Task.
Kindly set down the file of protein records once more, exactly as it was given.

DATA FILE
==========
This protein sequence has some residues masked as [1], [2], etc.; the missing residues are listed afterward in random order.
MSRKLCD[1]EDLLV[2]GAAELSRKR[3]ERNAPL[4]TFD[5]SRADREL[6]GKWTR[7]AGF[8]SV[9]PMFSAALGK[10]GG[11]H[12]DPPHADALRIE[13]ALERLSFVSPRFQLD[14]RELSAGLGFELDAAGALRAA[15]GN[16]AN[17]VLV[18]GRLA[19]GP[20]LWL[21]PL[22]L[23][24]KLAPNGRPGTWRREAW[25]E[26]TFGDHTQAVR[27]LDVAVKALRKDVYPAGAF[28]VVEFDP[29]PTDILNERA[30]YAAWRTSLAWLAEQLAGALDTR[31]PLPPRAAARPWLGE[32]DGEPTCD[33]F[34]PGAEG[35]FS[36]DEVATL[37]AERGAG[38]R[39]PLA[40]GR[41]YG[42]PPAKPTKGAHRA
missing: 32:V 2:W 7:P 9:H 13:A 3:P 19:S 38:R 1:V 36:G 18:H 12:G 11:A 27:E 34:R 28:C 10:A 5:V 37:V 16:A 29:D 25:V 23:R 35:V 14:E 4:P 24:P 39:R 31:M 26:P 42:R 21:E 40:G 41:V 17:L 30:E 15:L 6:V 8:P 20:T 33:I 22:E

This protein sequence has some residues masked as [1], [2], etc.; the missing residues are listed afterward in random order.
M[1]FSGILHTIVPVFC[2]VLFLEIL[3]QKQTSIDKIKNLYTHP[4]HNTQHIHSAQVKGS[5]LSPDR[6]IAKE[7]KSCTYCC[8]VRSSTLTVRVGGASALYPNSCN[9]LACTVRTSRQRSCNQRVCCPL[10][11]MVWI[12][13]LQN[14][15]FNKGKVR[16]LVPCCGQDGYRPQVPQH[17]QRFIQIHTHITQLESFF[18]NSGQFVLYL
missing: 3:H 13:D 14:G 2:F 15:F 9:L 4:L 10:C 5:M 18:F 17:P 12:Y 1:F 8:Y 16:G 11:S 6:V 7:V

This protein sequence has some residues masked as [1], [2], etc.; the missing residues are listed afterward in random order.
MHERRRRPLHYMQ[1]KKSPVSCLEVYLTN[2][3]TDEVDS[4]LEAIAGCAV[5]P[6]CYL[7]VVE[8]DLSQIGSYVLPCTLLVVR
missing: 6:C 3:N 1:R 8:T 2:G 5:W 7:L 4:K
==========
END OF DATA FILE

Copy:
This protein sequence has some residues masked as [1], [2], etc.; the missing residues are listed afterward in random order.
MSRKLCD[1]EDLLV[2]GAAELSRKR[3]ERNAPL[4]TFD[5]SRADREL[6]GKWTR[7]AGF[8]SV[9]PMFSAALGK[10]GG[11]H[12]DPPHADALRIE[13]ALERLSFVSPRFQLD[14]RELSAGLGFELDAAGALRAA[15]GN[16]AN[17]VLV[18]GRLA[19]GP[20]LWL[21]PL[22]L[23][24]KLAPNGRPGTWRREAW[25]E[26]TFGDHTQAVR[27]LDVAVKALRKDVYPAGAF[28]VVEFDP[29]PTDILNERA[30]YAAWRTSLAWLAEQLAGALDTR[31]PLPPRAAARPWLGE[32]DGEPTCD[33]F[34]PGAEG[35]FS[36]DEVATL[37]AERGAG[38]R[39]PLA[40]GR[41]YG[42]PPAKPTKGAHRA
missing: 32:V 2:W 7:P 9:H 13:A 3:P 19:S 38:R 1:V 36:G 18:H 12:G 11:A 27:E 34:R 28:C 10:A 5:V 37:V 16:A 29:D 25:V 23:R 35:V 14:E 4:P 24:P 39:R 31:M 26:P 42:R 21:E 40:G 41:V 17:L 30:E 15:L 6:V 8:P 20:T 33:I 22:E

This protein sequence has some residues masked as [1], [2], etc.; the missing residues are listed afterward in random order.
M[1]FSGILHTIVPVFC[2]VLFLEIL[3]QKQTSIDKIKNLYTHP[4]HNTQHIHSAQVKGS[5]LSPDR[6]IAKE[7]KSCTYCC[8]VRSSTLTVRVGGASALYPNSCN[9]LACTVRTSRQRSCNQRVCCPL[10][11]MVWI[12][13]LQN[14][15]FNKGKVR[16]LVPCCGQDGYRPQVPQH[17]QRFIQIHTHITQLESFF[18]NSGQFVLYL
missing: 3:H 13:D 14:G 2:F 15:F 9:L 4:L 10:C 5:M 18:F 17:P 12:Y 1:F 8:Y 16:G 11:S 6:V 7:V

This protein sequence has some residues masked as [1], [2], etc.; the missing residues are listed afterward in random order.
MHERRRRPLHYMQ[1]KKSPVSCLEVYLTN[2][3]TDEVDS[4]LEAIAGCAV[5]P[6]CYL[7]VVE[8]DLSQIGSYVLPCTLLVVR
missing: 6:C 3:N 1:R 8:T 2:G 5:W 7:L 4:K